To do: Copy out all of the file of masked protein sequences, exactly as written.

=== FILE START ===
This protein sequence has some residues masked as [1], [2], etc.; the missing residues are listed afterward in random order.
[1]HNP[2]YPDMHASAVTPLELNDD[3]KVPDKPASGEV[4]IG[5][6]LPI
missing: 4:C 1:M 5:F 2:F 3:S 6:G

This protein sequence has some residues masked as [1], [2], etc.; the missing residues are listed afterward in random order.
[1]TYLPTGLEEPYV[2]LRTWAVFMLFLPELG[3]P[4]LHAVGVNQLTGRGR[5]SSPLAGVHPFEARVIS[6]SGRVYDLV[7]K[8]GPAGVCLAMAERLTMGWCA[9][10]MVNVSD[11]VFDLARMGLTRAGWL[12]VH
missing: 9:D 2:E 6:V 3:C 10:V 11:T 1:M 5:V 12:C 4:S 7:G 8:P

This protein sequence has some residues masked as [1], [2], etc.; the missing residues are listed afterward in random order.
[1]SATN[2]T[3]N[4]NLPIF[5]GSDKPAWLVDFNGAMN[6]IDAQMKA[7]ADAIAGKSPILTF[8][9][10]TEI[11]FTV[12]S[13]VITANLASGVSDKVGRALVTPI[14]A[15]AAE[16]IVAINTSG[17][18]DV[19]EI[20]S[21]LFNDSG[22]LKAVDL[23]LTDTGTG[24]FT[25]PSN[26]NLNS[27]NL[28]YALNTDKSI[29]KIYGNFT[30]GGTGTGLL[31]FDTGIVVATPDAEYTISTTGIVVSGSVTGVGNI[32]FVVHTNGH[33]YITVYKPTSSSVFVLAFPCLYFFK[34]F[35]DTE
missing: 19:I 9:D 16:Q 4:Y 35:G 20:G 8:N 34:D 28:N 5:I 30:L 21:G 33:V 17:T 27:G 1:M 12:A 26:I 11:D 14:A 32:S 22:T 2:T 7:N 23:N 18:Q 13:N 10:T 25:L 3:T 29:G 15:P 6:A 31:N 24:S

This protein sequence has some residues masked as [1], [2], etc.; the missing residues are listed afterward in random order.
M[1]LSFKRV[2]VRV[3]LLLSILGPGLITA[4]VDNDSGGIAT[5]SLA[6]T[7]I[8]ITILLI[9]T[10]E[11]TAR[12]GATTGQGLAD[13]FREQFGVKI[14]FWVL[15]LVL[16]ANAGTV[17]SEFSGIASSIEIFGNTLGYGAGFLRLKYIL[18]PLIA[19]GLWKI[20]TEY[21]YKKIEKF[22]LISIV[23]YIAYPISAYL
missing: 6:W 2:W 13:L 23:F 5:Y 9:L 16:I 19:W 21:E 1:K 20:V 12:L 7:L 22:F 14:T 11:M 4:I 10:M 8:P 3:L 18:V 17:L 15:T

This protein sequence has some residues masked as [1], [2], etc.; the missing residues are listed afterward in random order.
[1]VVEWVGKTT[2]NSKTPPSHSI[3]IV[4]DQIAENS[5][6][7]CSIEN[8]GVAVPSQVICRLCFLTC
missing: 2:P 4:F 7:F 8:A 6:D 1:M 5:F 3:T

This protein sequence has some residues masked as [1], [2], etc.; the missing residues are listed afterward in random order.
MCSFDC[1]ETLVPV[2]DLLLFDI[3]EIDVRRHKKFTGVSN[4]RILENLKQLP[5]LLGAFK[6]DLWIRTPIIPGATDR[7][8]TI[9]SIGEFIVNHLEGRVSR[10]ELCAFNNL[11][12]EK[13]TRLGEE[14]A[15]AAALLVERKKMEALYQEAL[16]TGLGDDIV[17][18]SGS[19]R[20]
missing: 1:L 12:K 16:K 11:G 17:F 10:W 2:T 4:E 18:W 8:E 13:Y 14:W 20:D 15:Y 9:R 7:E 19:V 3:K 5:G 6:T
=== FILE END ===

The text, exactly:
This protein sequence has some residues masked as [1], [2], etc.; the missing residues are listed afterward in random order.
[1]HNP[2]YPDMHASAVTPLELNDD[3]KVPDKPASGEV[4]IG[5][6]LPI
missing: 4:C 1:M 5:F 2:F 3:S 6:G

This protein sequence has some residues masked as [1], [2], etc.; the missing residues are listed afterward in random order.
[1]TYLPTGLEEPYV[2]LRTWAVFMLFLPELG[3]P[4]LHAVGVNQLTGRGR[5]SSPLAGVHPFEARVIS[6]SGRVYDLV[7]K[8]GPAGVCLAMAERLTMGWCA[9][10]MVNVSD[11]VFDLARMGLTRAGWL[12]VH
missing: 9:D 2:E 6:V 3:C 10:V 11:T 1:M 5:V 12:C 4:S 7:G 8:P

This protein sequence has some residues masked as [1], [2], etc.; the missing residues are listed afterward in random order.
[1]SATN[2]T[3]N[4]NLPIF[5]GSDKPAWLVDFNGAMN[6]IDAQMKA[7]ADAIAGKSPILTF[8][9][10]TEI[11]FTV[12]S[13]VITANLASGVSDKVGRALVTPI[14]A[15]AAE[16]IVAINTSG[17][18]DV[19]EI[20]S[21]LFNDSG[22]LKAVDL[23]LTDTGTG[24]FT[25]PSN[26]NLNS[27]NL[28]YALNTDKSI[29]KIYGNFT[30]GGTGTGLL[31]FDTGIVVATPDAEYTISTTGIVVSGSVTGVGNI[32]FVVHTNGH[33]YITVYKPTSSSVFVLAFPCLYFFK[34]F[35]DTE
missing: 19:I 9:D 16:Q 4:Y 35:G 20:G 8:N 34:D 28:N 5:I 30:L 21:G 33:V 17:T 27:G 1:M 12:A 26:I 11:D 14:A 32:S 22:T 2:T 7:N 23:N 18:Q 13:N 10:T 25:L 3:T 29:G 15:P 6:A 31:N 24:S

This protein sequence has some residues masked as [1], [2], etc.; the missing residues are listed afterward in random order.
M[1]LSFKRV[2]VRV[3]LLLSILGPGLITA[4]VDNDSGGIAT[5]SLA[6]T[7]I[8]ITILLI[9]T[10]E[11]TAR[12]GATTGQGLAD[13]FREQFGVKI[14]FWVL[15]LVL[16]ANAGTV[17]SEFSGIASSIEIFGNTLGYGAGFLRLKYIL[18]PLIA[19]GLWKI[20]TEY[21]YKKIEKF[22]LISIV[23]YIAYPISAYL
missing: 6:W 2:W 13:L 23:F 5:Y 9:L 16:I 19:W 21:E 1:K 20:V 12:L 7:L 22:F 14:T 11:M 4:I 10:M 8:P 3:L 18:V 17:L 15:T

This protein sequence has some residues masked as [1], [2], etc.; the missing residues are listed afterward in random order.
[1]VVEWVGKTT[2]NSKTPPSHSI[3]IV[4]DQIAENS[5][6][7]CSIEN[8]GVAVPSQVICRLCFLTC
missing: 2:P 4:F 7:F 8:A 6:D 1:M 5:F 3:T

This protein sequence has some residues masked as [1], [2], etc.; the missing residues are listed afterward in random order.
MCSFDC[1]ETLVPV[2]DLLLFDI[3]EIDVRRHKKFTGVSN[4]RILENLKQLP[5]LLGAFK[6]DLWIRTPIIPGATDR[7][8]TI[9]SIGEFIVNHLEGRVSR[10]ELCAFNNL[11][12]EK[13]TRLGEE[14]A[15]AAALLVERKKMEALYQEAL[16]TGLGDDIV[17][18]SGS[19]R[20]
missing: 1:L 12:K 16:K 11:G 17:F 10:W 2:T 4:E 18:W 8:E 13:Y 14:W 20:D 15:Y 9:R 7:E 19:V 3:K 5:G 6:T